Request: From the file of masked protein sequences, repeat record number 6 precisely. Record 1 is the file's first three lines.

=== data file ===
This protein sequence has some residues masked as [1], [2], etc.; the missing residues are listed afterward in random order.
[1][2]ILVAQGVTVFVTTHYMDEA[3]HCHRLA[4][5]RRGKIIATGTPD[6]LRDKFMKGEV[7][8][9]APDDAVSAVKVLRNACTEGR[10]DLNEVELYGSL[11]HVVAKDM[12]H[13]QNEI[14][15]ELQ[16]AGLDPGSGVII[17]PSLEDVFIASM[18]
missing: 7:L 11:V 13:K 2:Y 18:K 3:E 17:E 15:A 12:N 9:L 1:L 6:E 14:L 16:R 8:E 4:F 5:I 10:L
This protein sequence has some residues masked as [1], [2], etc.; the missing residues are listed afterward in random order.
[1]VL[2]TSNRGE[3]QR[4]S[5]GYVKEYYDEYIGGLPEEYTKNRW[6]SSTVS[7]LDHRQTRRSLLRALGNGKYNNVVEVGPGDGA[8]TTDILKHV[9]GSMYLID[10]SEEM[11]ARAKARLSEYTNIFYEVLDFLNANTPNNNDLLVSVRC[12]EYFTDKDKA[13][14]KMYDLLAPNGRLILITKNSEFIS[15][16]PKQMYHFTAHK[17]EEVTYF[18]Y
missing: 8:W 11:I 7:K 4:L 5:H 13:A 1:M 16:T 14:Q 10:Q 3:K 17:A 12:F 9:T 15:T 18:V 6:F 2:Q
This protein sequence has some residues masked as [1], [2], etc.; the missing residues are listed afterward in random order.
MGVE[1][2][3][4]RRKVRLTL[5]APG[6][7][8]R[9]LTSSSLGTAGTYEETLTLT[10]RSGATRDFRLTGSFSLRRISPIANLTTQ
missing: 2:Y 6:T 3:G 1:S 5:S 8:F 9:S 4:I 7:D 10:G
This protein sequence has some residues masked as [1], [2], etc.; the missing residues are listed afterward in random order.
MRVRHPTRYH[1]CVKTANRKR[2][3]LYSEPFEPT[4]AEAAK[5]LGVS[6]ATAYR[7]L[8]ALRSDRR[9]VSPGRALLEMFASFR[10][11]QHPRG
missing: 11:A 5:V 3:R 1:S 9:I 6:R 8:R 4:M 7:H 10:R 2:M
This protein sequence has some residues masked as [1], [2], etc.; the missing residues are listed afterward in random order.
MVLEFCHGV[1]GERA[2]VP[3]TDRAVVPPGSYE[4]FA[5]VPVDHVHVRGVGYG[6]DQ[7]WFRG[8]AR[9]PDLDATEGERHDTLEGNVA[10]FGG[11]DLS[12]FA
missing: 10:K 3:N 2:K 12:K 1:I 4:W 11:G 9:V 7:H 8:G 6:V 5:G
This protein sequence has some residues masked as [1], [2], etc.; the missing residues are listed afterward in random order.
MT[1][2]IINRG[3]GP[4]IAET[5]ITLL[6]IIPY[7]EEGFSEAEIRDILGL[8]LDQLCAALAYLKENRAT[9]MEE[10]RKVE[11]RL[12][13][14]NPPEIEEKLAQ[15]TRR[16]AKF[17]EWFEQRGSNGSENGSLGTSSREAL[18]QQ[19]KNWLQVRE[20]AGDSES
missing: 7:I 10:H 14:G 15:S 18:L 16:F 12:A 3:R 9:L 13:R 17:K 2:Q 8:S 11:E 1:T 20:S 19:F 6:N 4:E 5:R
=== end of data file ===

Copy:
This protein sequence has some residues masked as [1], [2], etc.; the missing residues are listed afterward in random order.
MT[1][2]IINRG[3]GP[4]IAET[5]ITLL[6]IIPY[7]EEGFSEAEIRDILGL[8]LDQLCAALAYLKENRAT[9]MEE[10]RKVE[11]RL[12][13][14]NPPEIEEKLAQ[15]TRR[16]AKF[17]EWFEQRGSNGSENGSLGTSSREAL[18]QQ[19]KNWLQVRE[20]AGDSES
missing: 7:I 10:H 14:G 15:S 18:L 16:F 12:A 3:R 9:L 13:R 17:K 2:Q 8:S 11:E 1:T 20:S 19:F 6:N 4:E 5:R